Monthly Archives: May 2010

What to look for in system testing

Previous readers of this blog will have noticed the intellectual firepower and sheer passion of the contributors who share their views on testing.

They will also have noticed the blatant and shameful lack of authority with which one contributor (me) replies to questions and issues around testing.

What you may not be aware of is that I frequently also share my confident but dangerously simplistic views on testing when running courses, talking in the pub and anywhere else.  So hopefully those better educated in the mysterious ways of the tester will continue to correct my wayward advice before anyone follows it.

So, with that opportunity, here is an email request I recently received:

Dear TWG (Testing-wannabe-guru):

On our last day of our BA course, you mentioned several things a tester should test for in system testing.  Would you be able to send me the list?

Yours – BA who believes in quality

So here is my response- subject to correction from the pros:

Dear BA

In system testing we should test for things that might be wrong with the system.  You would think this means the process, the IT applications, the training material and other things that a business person would think are the “system” we are delivering.  But this would be hard and might result in a lot of work when we realise there are issues.

So we normally only test the IT applications and even then we only test three  things:

  1. Test things the developer should have already thought of when writing the code.
  • Since the developer should have thought of these things, we should not need to test for them at all.  So you can assure yourself of the system’s integrity by asking the developer “does the system do what we asked you to make it do?”  They will generally say “yes” and look a bit shifty.
  • We then ask the developer “how do you know” and they will respond “I don’t know – its the testers job to tell you if the system does what you asked me to make it do”
  1. Test the developers patience.  You should now ask the developer if they are a proud member of the professional elite of great developers.  They will tend to say “yes”.  Then you say – “Excellent, then clearly you would have not only made the system do what we asked you to make it do .. but even suggested innovative new things that nobody else could have made it do … Surely that is the difference between the adequate developer and the great one.  So, how can I prove to others that you deserve their respect and even their awe?”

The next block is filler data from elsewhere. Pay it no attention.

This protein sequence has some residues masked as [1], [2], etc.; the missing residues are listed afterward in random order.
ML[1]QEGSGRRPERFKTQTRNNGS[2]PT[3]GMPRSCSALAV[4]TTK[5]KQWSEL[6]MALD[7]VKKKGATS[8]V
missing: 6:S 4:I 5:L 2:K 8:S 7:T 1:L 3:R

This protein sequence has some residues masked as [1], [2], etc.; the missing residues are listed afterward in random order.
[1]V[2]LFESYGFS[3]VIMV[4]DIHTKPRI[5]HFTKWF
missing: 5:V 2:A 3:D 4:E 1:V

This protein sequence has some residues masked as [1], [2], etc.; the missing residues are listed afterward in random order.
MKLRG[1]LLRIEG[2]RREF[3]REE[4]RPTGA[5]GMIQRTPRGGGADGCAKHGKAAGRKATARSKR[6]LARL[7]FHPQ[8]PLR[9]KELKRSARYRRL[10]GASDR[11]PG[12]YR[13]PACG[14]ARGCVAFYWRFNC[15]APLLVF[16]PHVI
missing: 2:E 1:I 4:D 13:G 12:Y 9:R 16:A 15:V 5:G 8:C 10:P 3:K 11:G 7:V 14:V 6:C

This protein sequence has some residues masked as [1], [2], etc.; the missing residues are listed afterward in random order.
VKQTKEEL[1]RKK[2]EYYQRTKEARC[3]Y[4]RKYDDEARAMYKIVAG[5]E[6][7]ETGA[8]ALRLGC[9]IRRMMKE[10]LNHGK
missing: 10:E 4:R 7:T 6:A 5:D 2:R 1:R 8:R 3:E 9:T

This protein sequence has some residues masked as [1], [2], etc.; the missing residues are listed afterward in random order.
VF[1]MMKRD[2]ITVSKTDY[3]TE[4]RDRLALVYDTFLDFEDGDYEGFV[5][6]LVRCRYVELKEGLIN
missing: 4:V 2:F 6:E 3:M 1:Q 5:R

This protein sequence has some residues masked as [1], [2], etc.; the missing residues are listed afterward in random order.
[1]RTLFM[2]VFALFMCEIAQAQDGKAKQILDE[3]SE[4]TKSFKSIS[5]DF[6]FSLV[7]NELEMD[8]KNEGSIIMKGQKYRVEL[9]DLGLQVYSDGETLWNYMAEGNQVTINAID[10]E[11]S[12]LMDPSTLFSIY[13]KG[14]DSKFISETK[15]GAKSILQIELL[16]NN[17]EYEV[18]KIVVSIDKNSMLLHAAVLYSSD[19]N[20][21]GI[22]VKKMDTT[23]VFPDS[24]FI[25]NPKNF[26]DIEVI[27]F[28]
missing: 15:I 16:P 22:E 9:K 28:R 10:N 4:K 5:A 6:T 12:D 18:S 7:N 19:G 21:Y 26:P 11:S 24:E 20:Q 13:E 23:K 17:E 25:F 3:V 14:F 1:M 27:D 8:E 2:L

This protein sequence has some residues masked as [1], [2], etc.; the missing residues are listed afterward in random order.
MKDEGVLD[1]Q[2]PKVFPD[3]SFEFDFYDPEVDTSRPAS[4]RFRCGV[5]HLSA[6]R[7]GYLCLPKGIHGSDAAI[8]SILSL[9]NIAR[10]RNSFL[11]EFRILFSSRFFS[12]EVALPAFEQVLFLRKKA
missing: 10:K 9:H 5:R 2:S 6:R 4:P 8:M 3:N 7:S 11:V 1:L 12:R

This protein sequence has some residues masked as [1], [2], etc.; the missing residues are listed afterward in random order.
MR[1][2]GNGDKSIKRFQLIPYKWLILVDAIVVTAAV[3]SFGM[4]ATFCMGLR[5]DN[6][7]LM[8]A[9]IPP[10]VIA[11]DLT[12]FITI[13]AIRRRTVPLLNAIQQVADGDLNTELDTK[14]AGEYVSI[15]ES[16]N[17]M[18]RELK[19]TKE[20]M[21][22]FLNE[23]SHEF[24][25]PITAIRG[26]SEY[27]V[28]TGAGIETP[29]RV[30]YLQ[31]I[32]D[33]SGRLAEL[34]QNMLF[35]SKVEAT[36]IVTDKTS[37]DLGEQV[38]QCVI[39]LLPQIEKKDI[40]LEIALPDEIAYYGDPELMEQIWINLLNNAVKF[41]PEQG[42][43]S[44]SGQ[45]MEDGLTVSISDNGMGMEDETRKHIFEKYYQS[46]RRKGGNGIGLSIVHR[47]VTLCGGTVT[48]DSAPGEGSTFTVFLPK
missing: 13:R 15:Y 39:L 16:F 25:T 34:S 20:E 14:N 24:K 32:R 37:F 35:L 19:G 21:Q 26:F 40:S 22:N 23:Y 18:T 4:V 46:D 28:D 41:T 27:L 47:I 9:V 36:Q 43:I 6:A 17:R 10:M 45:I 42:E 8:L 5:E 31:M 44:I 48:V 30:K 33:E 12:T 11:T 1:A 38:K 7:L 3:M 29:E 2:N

• They will generally look perplexed or annoyed – so ask them “OK, assuming we had great developers then we should only need adequate testers – what would an adequate tester test for to make sure the system works”
  • Now ignore what the developer says, because this is the stuff they  have thought of and that will generally already be working.  This is therefore not what we spend time testing in the system testing phase.
  • Testing the developer’s patience should always be included in your testing.  Not only is it fun, but you will soon learn who the good developers are (they actually do know the system does the obvious things they were asked to make it do) and this is a good measure of the quality of the overall system.
  1. Test for bizarre things the developer would not think  of
  • Begin with scenario tests – create some examples of how people might use the system.  Don’t just look at one requirement but think up and example where the user would want the system to do several things.  For example, to test a banking system, don’t test just whether you can log in.  Do an example where someone logs in, looks at an account balance, performs a transaction and then goes back and looks at the account balance.
  • Think of some more examples (scenarios) and spend about 70% of however much time you have available running these though these examples to see if they work.
  • Now do some “bizarro testing”.  This is often called “exploratory testing“.  Think of random things that someone might do if they were dumb/they were distracted/they were intelligent but did not understand the system/they were older than normal/they were younger than normal/ they were in any way different to how a developer would imagine them to be.  Spend 30% of your time just doing some of these random seeming things and see what errors and unpleasant outcomes you can uncover.

Its pretty easy really.  The only problem is that you will only have a few days available and you will need about 6 months to test the system properly.  So, oddly enough what we pay testers for is not “finding bugs” but

“Spending very limited time to

  • Help the good developers discover the issues and problems they would not have thought of and
  • Let us know if it is likely that the system will suck in production and embarrass the team, or work as designed and make us look good.

I am not sure how they do this with so little time available but apparently this is their job.

Does anyone know how we can do better in system testing that the above approach?  It seems quite straight forward and yet appears to be a real challenge on projects.


Agile retrospectives wiki

Here is an interesting link one of our course participants sent through.

It’s a list of views and ideas centered around retrospectives.  It is not just for agile projects but certainly refers to agile principles and practices.

Let me know what you think.

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Posted by on May 3, 2010 in Uncategorized